This single CD, titled “Produced by George Martin,” is subtitled, “Highlights from 50 years in recording,” and is a disc of twenty four songs, chosen from the 6CD box set of the same name. The CD booklet has a nice introduction from George Martin and a short note for each track to show why it was picked. Obviously, in such a long and varied career, there is a huge choice of music, styles, artists and hits to pick from. Also, obviously, George Martin is best known as producer to the Beatles and they are well featured here. The back cover photograph on the booklet features George Martin and Paul McCartney and, as well as “I Want to Hold Your Hand,” and “Live and Let Die,” there are other artists from the Epstein management stable and Beatles covers by other artists.
In the recent (and brilliant) first volume in Mark Lewisohn’s epic biography of the Beatles, “Tune In,” he argued that Beatles fans should be grateful that Decca turned the Beatles down. For them to be given a recording contract with Parlophone meant that they were introduced to George Martin and he was much more receptive to their humour and inventive style of music than most other producers would have been (very possibly, he was the only producer at that time that could have worked with them so effectively). This was partly due to his work in comedy records (Peter Sellers and Spike Milligan are both in this compilation), but also simply due to the vastly different styles of music that he had been involved in over the years. This album gives you a brief glimpse of the talent and variety of both the acts he has produced and of the man himself. It is a great listen and a good introduction to George Martin’s work.
on 17 May 2011
Probably one of the most mixed bags of music on any CD that I own. Its highlight has to be the brilliant 'Theme One' stirring memories for those of us who had to get up early to start work back in the 60's & 70's it was used as the daily opening theme for Radio One in the Tony Blackburn Era. For anyone who may be interested the BBC's very own Brian Matthew reckons that Martin had this written and one afternoon at Abbey Road after he finished recording Sergeant Pepper and before sending the orchestra home he got them to put this track down. Very possible as it seems its introduction carrys on where 'Day In The Life' leaves off. You can make your own mind up on that.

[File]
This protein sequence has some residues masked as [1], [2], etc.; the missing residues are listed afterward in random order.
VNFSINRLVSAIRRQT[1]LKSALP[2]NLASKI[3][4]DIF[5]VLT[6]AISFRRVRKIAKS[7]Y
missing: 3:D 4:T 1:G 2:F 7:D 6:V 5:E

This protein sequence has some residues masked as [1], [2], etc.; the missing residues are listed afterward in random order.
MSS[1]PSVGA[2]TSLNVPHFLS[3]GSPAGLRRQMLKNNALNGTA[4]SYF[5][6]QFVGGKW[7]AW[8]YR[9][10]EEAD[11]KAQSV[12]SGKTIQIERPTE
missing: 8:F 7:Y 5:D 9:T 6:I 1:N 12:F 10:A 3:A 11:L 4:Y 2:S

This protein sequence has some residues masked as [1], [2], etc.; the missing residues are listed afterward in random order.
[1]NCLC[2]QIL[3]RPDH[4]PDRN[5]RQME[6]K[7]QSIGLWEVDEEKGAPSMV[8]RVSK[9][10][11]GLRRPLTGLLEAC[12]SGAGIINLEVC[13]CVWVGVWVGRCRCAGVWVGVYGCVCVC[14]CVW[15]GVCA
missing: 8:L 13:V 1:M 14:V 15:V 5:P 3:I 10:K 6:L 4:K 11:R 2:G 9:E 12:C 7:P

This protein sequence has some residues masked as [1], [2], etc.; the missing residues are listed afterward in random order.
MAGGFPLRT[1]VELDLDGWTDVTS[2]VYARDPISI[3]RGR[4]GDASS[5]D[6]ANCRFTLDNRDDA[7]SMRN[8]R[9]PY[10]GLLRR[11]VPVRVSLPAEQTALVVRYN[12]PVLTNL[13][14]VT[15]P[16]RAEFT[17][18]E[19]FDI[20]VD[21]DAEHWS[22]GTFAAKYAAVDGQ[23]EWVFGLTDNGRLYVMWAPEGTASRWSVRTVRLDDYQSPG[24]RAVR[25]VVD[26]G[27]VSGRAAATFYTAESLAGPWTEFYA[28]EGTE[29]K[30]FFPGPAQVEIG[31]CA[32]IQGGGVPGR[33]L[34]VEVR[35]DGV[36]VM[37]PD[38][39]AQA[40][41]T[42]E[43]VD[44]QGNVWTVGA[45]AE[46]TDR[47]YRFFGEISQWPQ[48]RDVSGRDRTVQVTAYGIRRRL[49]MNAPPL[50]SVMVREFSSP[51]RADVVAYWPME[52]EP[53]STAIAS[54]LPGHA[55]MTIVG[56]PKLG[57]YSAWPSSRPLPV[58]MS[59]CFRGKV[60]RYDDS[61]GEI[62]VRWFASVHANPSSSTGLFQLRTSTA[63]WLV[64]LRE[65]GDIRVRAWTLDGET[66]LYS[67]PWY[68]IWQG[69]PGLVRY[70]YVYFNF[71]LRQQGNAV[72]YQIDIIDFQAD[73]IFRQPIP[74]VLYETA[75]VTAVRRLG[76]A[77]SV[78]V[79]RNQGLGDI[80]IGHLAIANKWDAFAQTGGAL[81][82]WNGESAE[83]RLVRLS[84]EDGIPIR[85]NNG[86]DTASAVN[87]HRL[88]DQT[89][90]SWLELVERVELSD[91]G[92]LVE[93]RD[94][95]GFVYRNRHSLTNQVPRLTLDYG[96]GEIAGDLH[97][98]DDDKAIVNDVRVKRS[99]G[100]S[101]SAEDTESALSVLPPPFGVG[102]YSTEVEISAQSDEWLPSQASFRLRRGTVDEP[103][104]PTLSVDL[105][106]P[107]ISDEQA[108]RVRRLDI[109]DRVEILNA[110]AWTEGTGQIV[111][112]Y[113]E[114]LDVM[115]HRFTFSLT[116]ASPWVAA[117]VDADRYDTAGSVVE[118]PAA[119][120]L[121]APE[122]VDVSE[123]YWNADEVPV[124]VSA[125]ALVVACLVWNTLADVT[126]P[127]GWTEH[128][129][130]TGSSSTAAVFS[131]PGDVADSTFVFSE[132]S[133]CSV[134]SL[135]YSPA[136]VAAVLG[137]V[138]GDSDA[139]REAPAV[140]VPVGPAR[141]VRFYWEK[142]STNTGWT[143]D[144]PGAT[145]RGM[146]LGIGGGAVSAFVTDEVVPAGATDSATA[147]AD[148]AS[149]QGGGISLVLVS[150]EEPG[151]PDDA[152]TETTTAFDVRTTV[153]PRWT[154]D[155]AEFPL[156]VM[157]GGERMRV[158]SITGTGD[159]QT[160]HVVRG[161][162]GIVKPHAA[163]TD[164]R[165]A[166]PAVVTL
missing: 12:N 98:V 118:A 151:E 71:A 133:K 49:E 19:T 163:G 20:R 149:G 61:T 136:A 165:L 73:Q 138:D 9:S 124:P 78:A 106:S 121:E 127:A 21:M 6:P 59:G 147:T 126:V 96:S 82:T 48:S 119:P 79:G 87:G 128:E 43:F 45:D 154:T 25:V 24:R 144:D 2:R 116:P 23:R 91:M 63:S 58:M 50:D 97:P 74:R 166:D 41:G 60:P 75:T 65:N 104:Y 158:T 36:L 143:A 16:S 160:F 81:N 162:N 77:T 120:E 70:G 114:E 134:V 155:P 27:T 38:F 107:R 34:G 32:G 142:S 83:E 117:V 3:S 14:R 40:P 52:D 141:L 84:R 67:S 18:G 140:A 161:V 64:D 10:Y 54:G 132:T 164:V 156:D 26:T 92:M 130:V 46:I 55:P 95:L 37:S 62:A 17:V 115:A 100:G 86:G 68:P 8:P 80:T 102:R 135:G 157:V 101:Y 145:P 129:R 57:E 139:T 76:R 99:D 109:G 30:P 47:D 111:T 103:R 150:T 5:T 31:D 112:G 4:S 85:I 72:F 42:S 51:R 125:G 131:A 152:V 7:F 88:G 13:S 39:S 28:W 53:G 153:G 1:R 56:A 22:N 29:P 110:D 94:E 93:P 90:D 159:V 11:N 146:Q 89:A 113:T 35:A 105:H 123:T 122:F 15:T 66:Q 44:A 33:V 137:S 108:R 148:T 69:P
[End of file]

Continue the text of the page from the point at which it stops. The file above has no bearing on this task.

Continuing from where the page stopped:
Quite simply George Martin has been one of the most brilliant and influential people in the UK music business for many years, his son Giles carries the family tradition on. This CD is a fantastic tribute to a music legend.
on 17 April 2016
How can you sum up the vast number of tracks produced and recorded by artists under the guidance of Sir George Martin? Well you of course can't. However as an entry level CD into his world of music this is a good starting point. Twenty four tracks covering comedy, rock, ballads, pop, popular etc this will give you a flavour to seek out much more. What a brilliant man he was.
on 17 November 2006
Obviously the biggest sales for this CD or the box set from which this is but a sampler will be Beatles collectors and this collection is able to do something no end of 60s compilations could do and that's to include the real Beatles.
We get examples of what Martin was doing before the Beatles and this is where the skip button comes in useful-few would want to hear Flanders & Swann,Spike Milligan or Tommy Reilly more than once!
The set kicks off with Martin's own Sgt Pepper influenced Theme 1,a commission for the new BBC radio station and with excerpts from the Pepperland Suite plus the much later Friends & Lovers this is all you get of Martin's own music as via the George Martin Orchestra.
There's productions from other Liverpool acts,Shirley Bassey,Billy Preston (from the Sgt Pepper movie),Peter Sellers,Matt Monro,the Ron Goodwin Orchestra and a few items from the final Martin CD In my life
on 29 June 2013
This collection shines a light on the immense range of George Martin's experience in the recording industry. Most people only know of his Beatles connection and the sleeve notes make only a passing reference to the Scottish music, which I presume means The Jimmy Shand Band and others, that he worked on prior to the Beatles.
Theme One is the amazing orchestral version of the Radio One theme. It is totally over the top and uses the most incredible tape phasing effects. At the other end of the scale is the beautiful Elizabethan Serenade. The other tracks are also brilliantly chosen. A personal favourite is the Spike Milligan song Wormwood Scrubs Tango. Just look at the collection of titles and artists. This is a must have for any music library.